It was only a month ago when I spent time at the bedside of a friend from Nunavut, who was slowly slipping away from various types of Cancer. I held his hand until hours before he passed from this life into the next. His sickness and rapid decline was something unexpected yet, at the same time, I felt I had been granted a gift to have been part of that period of his life – even considered it a blessing for various reasons.
With you, Jamie, I didn't experience any such blessings. I didn't know you were sick. I didn’t know about a lot of changes that had taken place in your life. I wish I had reached out to you, but I can’t go backwards - and now you’re gone.
When I learned you were sick, I couldn’t describe the way I felt. It tossed me back in time to more than 30 years ago. Waves of memories crashed through my soul, and some of those memories involved you. For a time, it felt like you were a part of our family; you had become part of our world.
The days passed in a blur from the time I learned you were sick until the time I learned you had slipped from this world. At that point, I embarked upon a soul-searching journey as I thought about the young man who never turned his back on this soul when she needed a listening ear, a pair of helping hands. You had a greater impact on my life than you realized.
I wanted to learn more about that friend of mine who got buried in the past, who was left behind when I moved away from home - in that era before social media existed.
I yearned to know about the missing years and, though there’s a lot I may never know about your life, you were blessed with two beautiful daughters. It breaks my heart that you have slipped from their fingers, too.
I spent a significant period of time studying your world over the past several days. During the last years of your life, you were really living life. I feel I’ve been a witness - watched a love story unfold which would bring two young boys into your life whom you would grow to love as sons.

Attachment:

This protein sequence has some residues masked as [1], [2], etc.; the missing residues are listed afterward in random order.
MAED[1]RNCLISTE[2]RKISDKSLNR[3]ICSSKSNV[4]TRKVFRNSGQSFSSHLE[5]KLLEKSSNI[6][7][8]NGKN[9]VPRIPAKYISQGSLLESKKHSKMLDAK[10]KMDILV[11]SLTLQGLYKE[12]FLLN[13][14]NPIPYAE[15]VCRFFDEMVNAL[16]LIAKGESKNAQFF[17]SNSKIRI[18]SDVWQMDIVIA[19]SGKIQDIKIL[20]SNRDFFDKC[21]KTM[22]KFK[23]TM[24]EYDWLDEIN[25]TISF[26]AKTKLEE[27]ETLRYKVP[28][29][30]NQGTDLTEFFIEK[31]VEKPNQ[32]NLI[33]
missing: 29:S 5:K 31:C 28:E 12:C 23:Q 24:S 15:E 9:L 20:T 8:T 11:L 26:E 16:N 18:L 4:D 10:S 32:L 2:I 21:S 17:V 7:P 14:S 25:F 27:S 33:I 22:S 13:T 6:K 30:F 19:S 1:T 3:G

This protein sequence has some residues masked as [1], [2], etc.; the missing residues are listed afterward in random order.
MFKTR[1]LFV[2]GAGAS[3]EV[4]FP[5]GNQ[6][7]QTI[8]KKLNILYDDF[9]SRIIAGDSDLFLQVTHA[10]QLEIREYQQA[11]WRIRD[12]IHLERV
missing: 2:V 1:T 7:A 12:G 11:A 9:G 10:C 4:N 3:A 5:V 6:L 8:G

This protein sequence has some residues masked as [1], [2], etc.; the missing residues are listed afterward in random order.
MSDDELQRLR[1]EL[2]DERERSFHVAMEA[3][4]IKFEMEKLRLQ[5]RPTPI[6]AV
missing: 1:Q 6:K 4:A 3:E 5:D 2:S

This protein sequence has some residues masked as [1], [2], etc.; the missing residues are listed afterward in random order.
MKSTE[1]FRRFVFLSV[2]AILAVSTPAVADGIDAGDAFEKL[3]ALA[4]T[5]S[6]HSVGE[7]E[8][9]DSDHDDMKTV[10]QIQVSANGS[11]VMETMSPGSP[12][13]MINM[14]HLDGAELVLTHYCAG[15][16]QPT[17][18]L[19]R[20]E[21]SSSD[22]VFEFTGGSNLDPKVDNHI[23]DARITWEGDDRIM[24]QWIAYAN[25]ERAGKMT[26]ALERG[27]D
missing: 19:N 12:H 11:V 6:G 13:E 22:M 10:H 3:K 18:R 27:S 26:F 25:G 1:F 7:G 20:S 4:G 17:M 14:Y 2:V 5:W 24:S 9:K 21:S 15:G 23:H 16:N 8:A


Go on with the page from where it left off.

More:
I think back to your silliness; it seems some things never changed.
What you would do to a dining room table would never cross the mind of most people.
You definitely had talent with a sketch pad;
your artistic talents were worth noticing even as a teen.
Even so, taking time to do crafts with the boys was not an issue for you.
A blast from the past from your lip-syncing days.
Left to right: John Hicks, Jason Budden, Jamie Abbott - and Derek Hicks in the front, as Elvis.
You had such a helpful, respectful nature. You smiled so much, embraced life even as a teen. You didn’t know what it was to feel hatred and remained that way.
A world of music enveloped you with your guitar and I'm confident
the two sons of your heart would have followed in your steps.
I regret that I can't reverse the clock a few years, can't click a button to add you as a friend. I feel an inner pain that I won't get an opportunity to see you again, but that doesn’t mean I won’t meet the young family your illness forced you to leave behind.
You left a void. It makes me ponder why it is the good often get taken too soon. At the same time, I’m thankful for the blessings you’ve had in your life, the love you were surrounded by on a daily basis.
I think of the legacy of love you leave behind for so many - your mom, brothers, fiancée, children and a host of friends and relatives. In this life, despite any challenges you faced, you were richly blessed.
And, Jamie? One more thing ...
Don’t worry about us! God has already paved a way, and He will see all of your loved ones through this season of life. Fly high, my friend ... and thank you for being you.
March 11, 1975 - February 10, 2023
You may be gone but you shall never be forgotten.